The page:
Kawasaki Ninja ZX-4R Ready To Be Launched?

Time to bring back screaming 400cc four cylinder engines

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Kawasaki already has a 250cc four cylinder engine in a sports bike for the Asian market but rumours claim that a 400cc model is on the cards. But will we see it in the west?

Kawasaki To Release a 400cc, four cylinder sports bike?

Kawasaki Ninja ZX-4R Ready To Be Launched?
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Kawasaki Already Has a 400cc Bike
The Ninja 400 has a parallel twin engine

In this post, we spoke about a new 400cc four-cylinder engine being developed by Chinese manufacturer Colove. While engines with that capacity were developed for the Japanese market to take advantage of taxation laws which punished engines larger than this, much as Italian and French laws punished car engines over 2-litres in the 1980s, countries in Europe didn’t have such limitations on motorcycle engine capacities and, therefore, the bikes fitted with such engines were never officially sold in those territories.

Having said that, grey imports of those 400cc sports bikes were very popular in the 1980s and ’90s. Certainly, they were slower than 600cc or 1000cc bikes but they were such jewel-like miniature replicas of the larger models and had stratospheric rev limits.

Kawasaki Ninja ZX-4R Ready To Be Launched?
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Honda CBR400
Built for the Japanese market, hugely popular as grey imports

Since then, the 400cc class has been powered by singles or parallel twins, such as KTM’s 390 range and Kawasaki’s ZX400 Ninja models. It seemed as if the complication of a small capacity four-cylinder engine was a thing of the past.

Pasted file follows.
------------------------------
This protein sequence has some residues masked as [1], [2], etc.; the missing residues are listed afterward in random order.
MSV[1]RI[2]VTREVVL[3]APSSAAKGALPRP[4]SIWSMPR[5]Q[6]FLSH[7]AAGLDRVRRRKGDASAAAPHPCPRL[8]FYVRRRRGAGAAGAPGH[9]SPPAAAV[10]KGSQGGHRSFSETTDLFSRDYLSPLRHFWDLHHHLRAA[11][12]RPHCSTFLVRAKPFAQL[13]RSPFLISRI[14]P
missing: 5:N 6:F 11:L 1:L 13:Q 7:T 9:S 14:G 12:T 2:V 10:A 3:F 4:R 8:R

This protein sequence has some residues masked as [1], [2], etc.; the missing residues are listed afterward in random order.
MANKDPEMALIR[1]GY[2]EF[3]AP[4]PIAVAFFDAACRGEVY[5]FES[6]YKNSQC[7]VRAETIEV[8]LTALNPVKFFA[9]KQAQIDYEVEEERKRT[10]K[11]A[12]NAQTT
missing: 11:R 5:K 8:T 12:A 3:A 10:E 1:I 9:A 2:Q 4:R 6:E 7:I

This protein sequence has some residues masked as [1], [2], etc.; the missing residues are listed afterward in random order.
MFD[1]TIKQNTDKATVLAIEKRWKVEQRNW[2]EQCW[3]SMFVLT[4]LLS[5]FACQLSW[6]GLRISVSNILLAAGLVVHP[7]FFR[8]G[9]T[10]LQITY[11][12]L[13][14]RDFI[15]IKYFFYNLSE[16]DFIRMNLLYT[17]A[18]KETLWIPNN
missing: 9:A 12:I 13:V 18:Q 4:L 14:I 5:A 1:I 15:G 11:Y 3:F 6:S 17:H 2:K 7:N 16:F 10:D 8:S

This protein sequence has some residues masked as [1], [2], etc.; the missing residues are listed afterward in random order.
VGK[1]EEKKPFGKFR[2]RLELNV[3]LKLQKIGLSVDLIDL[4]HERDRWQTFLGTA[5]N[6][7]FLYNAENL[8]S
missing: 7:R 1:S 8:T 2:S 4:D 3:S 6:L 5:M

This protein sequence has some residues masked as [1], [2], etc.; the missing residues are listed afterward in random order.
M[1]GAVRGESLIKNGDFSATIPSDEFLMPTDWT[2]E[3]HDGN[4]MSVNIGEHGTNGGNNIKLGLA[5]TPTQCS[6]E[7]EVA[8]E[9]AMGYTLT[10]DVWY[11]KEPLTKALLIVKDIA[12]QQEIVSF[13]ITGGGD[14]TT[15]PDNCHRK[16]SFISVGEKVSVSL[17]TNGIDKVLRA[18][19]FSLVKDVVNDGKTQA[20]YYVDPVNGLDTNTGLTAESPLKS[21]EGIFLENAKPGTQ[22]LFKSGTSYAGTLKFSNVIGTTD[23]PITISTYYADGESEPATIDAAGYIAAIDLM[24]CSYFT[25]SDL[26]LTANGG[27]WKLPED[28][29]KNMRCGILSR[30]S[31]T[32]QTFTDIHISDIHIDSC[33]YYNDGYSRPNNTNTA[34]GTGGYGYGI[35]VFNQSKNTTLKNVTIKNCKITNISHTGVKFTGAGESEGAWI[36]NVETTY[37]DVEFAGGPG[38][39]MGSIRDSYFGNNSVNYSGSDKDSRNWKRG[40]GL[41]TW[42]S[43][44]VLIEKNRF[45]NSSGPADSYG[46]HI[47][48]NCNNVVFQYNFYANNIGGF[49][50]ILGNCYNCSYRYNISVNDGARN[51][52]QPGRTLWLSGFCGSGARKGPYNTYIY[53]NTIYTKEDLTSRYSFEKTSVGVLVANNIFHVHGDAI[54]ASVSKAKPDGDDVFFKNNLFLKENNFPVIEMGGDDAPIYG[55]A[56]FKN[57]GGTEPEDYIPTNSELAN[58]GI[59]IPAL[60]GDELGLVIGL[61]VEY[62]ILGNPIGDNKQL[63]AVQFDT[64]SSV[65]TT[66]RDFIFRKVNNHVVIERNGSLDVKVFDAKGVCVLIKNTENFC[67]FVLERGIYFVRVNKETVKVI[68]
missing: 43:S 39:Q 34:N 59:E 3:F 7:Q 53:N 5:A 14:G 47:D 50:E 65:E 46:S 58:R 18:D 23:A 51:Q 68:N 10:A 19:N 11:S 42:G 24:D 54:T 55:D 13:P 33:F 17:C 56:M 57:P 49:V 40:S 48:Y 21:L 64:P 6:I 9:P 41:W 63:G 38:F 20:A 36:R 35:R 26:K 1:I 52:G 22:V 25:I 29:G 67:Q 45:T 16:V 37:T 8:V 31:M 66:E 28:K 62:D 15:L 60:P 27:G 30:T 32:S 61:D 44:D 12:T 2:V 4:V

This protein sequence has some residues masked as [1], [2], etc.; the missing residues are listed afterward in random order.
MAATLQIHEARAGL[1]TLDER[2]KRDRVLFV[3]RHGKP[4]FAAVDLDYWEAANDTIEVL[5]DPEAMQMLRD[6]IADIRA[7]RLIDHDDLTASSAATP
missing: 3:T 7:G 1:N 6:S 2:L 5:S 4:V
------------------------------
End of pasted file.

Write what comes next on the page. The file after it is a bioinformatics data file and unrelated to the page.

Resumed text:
But that didn’t stop Kawasaki from developing and launching the ZX-25R in the Asian market, powered by a 250cc four cylinder. No matter how we wish it would be released in the West, that hasn’t happened, which is something we should all be sad about. I mean, who wouldn’t want a screaming, 50bhp, four cylinder 250cc bike?

It didn’t take too much of a stretch of the imagination to realise that a 400cc version of the 250cc engine wouldn’t be too difficult and now it seems as if Kawasaki are doing just that.

Patents filed By Kawasaki in 2019 for the 250cc engine stated that the design is “preferably applied to a vehicle having four- cylinder 400cc engine”. Well, if that isn’t a huge signpost, then I don’t know what is!

Kawasaki Ninja ZX-4R Ready To Be Launched?
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Spot The Difference 1
400s were proper miniature sports bikes

It is expected that the 400cc version of the ZX-25R will simply be a larger engine shoe-horned into the ’25’s’ frame and running gear. There might be detail differences to the looks, but expect it to look largely the same, which is no bad thing as the 250 already has the looks of the ZX-10R.

While no power outputs - or any specs, for that matter - are available, if we extrapolate from the 250 - 50bhp, remember - we could see around 80bhp from the 400 which would be more than enough to give larger sports bikes a fright in the right hands.

Kawasaki Ninja ZX-4R Ready To Be Launched?
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Spot The Difference 2
1000cc or 400cc? That was the beauty of the 400.

It has to be argued that 1000cc sports bikes - and even 600s - are getting too fast for their riders’ health, always supposing the rider has the skill to use even 50% of such performance. Using 50% of a bike’s performance seems a waste: why not use 100% of the performance? With a 400, that would be possible and I’d wager the rider would have more fun than scaring him- or herself silly along the way.

Given the current Ninja 400 (with parallel twin engine) puts out 44bhp and is fast enough to be fun, how brilliant would a screaming four-cylinder 400 pushing out 30 or 40bhp more be?

Kawasaki is not alone: rumours are also circulating that Honda are also looking at reviving the CBR400 moniker for a new four-cylinder sports bike. Will that also be Asia-only?

We have to hope that Kawasaki and Honda are prepared to jump through the legislation hoops to make the bikes legal for countries outside Asia.

Harry Fisher
Harry Fisher
Motorcycling Contributor
Born and raised in England, he has lived in South Africa with his family since 2002. Harry has owned examples of Triumph, Norton, BSA, MV Agusta, Honda, BMW, Ducati, Harley Davidson, Kawasaki and Moto Morini motorcycles. He regrets selling all of them.  Read full bio
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